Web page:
No, the Hindenburg wasn’t the biggest airship disaster in history: the USS Akron and the British R.101

The 1937 Hindenburg disaster is so much part of the public memory in the US, that the iconic “oh, the humanity!” live radio broadcast coverage received tribute-by-way-of-spoof in the memorable Thanksgiving “flying turkeys” episode of WKRP.

It was one of the greatest flying airship disasters in history, but not the greatest. In terms of fatalities, that extremely dubious honor goes to one virtually unknown outside aviation history buffs: the 1933 loss of the USS Akron, in which 73 of the 76 people on board lost their lives — including Rear Admiral William A. Moffett, head of the US Navy’s Bureau of Aeronautics and the biggest advocate of the dirigible airship program. The USS Akron and her sister ship USS Macon still hold the record for largest helium-filled dirigibles ever built (the slightly larger Hindenburg was hydrogen-filled). Both helium dirigibles were lost in storms, though fortunately all except two of the Macon crew survived thanks to life vests and the fairly warm water off Monterey Bay, CA. The entire program was scrapped following this second accident.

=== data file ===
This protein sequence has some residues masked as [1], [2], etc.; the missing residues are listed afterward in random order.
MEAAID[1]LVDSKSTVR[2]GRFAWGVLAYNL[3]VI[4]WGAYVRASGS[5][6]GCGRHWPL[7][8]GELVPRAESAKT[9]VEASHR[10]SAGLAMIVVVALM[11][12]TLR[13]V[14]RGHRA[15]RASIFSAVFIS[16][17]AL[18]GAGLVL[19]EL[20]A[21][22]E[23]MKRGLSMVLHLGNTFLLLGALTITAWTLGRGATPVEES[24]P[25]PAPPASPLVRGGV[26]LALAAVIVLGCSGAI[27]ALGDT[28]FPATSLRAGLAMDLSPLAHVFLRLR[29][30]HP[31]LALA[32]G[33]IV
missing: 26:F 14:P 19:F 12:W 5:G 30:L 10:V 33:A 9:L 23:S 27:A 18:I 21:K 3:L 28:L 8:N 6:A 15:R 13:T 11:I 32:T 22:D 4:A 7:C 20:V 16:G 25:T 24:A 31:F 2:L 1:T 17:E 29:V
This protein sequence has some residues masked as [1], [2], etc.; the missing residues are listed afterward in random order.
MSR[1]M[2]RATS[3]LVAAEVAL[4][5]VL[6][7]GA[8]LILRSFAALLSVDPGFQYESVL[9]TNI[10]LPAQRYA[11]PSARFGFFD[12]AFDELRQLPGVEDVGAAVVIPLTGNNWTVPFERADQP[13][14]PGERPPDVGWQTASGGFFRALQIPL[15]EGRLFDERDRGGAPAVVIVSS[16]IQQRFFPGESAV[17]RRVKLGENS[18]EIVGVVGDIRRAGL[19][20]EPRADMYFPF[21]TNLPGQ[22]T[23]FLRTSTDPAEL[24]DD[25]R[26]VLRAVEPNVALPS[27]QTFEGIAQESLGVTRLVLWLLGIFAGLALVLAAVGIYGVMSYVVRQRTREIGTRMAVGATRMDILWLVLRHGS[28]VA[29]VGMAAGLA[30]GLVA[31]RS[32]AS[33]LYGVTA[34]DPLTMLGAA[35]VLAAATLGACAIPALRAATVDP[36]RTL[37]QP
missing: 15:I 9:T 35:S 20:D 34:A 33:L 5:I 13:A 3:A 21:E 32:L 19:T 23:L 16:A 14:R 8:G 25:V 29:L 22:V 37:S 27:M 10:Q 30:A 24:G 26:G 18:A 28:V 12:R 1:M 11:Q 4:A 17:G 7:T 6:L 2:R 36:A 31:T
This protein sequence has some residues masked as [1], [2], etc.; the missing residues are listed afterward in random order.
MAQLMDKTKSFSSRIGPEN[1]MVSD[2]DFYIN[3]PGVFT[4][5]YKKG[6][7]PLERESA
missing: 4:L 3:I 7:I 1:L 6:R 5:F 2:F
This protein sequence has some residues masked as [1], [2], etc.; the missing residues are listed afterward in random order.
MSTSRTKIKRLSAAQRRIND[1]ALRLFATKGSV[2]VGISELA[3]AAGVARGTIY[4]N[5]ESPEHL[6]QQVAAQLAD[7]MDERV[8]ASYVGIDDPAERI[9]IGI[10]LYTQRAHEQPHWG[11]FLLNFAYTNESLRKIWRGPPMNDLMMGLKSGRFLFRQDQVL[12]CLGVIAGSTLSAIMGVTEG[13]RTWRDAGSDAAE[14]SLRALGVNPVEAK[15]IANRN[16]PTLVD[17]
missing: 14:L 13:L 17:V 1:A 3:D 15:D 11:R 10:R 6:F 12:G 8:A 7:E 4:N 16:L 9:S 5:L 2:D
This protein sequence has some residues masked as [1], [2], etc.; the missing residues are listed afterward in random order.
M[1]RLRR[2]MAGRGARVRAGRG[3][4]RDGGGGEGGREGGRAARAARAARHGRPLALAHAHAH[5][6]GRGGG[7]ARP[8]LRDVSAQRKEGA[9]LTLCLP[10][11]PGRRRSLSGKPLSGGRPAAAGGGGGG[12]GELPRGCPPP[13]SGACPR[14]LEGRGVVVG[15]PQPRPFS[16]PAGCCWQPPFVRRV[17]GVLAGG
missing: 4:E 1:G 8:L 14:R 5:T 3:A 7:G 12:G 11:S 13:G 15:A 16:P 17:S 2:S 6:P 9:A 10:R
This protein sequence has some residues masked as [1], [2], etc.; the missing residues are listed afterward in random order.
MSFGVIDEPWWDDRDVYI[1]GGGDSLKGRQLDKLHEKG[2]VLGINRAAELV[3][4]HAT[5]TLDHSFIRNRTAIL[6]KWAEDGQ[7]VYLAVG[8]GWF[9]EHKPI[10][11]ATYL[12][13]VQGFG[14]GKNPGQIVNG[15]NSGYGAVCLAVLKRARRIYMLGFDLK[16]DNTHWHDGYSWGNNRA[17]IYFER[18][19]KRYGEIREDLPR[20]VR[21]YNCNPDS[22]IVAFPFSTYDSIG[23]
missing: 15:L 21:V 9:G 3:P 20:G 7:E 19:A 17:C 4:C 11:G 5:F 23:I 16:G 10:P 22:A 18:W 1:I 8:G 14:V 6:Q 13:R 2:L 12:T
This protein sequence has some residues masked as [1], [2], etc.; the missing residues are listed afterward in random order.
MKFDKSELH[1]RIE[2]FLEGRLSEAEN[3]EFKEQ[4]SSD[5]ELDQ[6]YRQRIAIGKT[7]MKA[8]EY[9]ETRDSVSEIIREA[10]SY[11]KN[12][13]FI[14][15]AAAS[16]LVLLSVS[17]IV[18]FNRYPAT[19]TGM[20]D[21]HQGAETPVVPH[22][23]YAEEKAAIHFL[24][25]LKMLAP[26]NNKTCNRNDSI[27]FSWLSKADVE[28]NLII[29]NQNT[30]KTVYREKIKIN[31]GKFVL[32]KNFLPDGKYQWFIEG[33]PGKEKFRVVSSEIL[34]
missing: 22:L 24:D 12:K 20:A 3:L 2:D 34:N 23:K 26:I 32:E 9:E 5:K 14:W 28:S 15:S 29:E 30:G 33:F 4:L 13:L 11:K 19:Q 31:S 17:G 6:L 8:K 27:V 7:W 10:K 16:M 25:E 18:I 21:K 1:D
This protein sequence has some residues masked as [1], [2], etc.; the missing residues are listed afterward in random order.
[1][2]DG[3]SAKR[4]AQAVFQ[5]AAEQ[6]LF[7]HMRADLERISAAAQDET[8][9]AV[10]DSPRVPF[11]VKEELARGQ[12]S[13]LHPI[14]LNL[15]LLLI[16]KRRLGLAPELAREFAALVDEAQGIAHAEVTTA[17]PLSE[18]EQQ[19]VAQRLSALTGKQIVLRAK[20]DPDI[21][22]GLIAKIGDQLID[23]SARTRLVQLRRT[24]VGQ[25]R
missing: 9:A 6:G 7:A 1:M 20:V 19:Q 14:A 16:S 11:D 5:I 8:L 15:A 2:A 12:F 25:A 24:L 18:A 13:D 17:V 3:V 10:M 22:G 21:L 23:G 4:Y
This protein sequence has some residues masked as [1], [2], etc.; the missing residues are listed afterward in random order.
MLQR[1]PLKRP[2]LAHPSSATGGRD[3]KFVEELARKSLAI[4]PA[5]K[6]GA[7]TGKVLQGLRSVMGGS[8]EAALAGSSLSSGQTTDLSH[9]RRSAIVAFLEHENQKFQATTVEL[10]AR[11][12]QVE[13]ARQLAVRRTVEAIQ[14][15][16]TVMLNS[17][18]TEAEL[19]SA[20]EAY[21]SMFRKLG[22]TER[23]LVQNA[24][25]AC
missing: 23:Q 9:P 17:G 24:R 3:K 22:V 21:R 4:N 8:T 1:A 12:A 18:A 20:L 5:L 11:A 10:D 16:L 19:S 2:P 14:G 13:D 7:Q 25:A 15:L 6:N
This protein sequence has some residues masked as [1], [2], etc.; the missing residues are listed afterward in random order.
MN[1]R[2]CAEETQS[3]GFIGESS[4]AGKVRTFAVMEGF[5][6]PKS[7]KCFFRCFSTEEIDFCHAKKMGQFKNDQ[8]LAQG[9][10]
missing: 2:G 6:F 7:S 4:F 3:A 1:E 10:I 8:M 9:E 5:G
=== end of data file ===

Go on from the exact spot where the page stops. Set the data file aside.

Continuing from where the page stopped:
The Air Ministry of the UK had its own dirigibles program, which was intended to establish air links between Great Britain and its far-flung colonies and Dominions. There were two prototype ships, R100 designed and built by the private sector under government aegis, and R101 designed and built outright by an Air Ministry-appointed team (those were the days of the Labour government of Ramsay McDonald).

The ship left for a journey to India with 54 people on board, including the Air Minister himself, Lord Thompson. Over France, the ship lost height in the bad weather, until it hit the ground, and shortly later the hydrogen caught fire. Only six people survived. The Imperial Airship Scheme was cancelled in the wake of the disaster, which had claimed its greatest advocate.

Heavy metal superstars Iron Maiden, whose lyrics often deal with historical events, devote an 18-minute epic to the story of R101.

Kudos to them for bringing to life this nearly forgotten story that deserves to be remembered.

3 thoughts on “No, the Hindenburg wasn’t the biggest airship disaster in history: the USS Akron and the British R.101

  1. The Macon and Akron were both “flying aircraft carriers”, with a complement of 5 F9 (biplane) fighter aircraft. They had a hook on the top wing, which caught a “trapeze” mechanism that brought the aircraft inside so the pilot could get in and out, and for service.

  2. There was also USS Shenandoah (ZR-1) which was lost over the hills of southeast Ohio in a summer squall. The death toll was lower there, because most of those in the hull survived when the sections drifted down to the ground. Her navigator, Charles Rosendahl, survived and later served as commander of Lakehurst Naval Air Station, where Hindenburg exploded.

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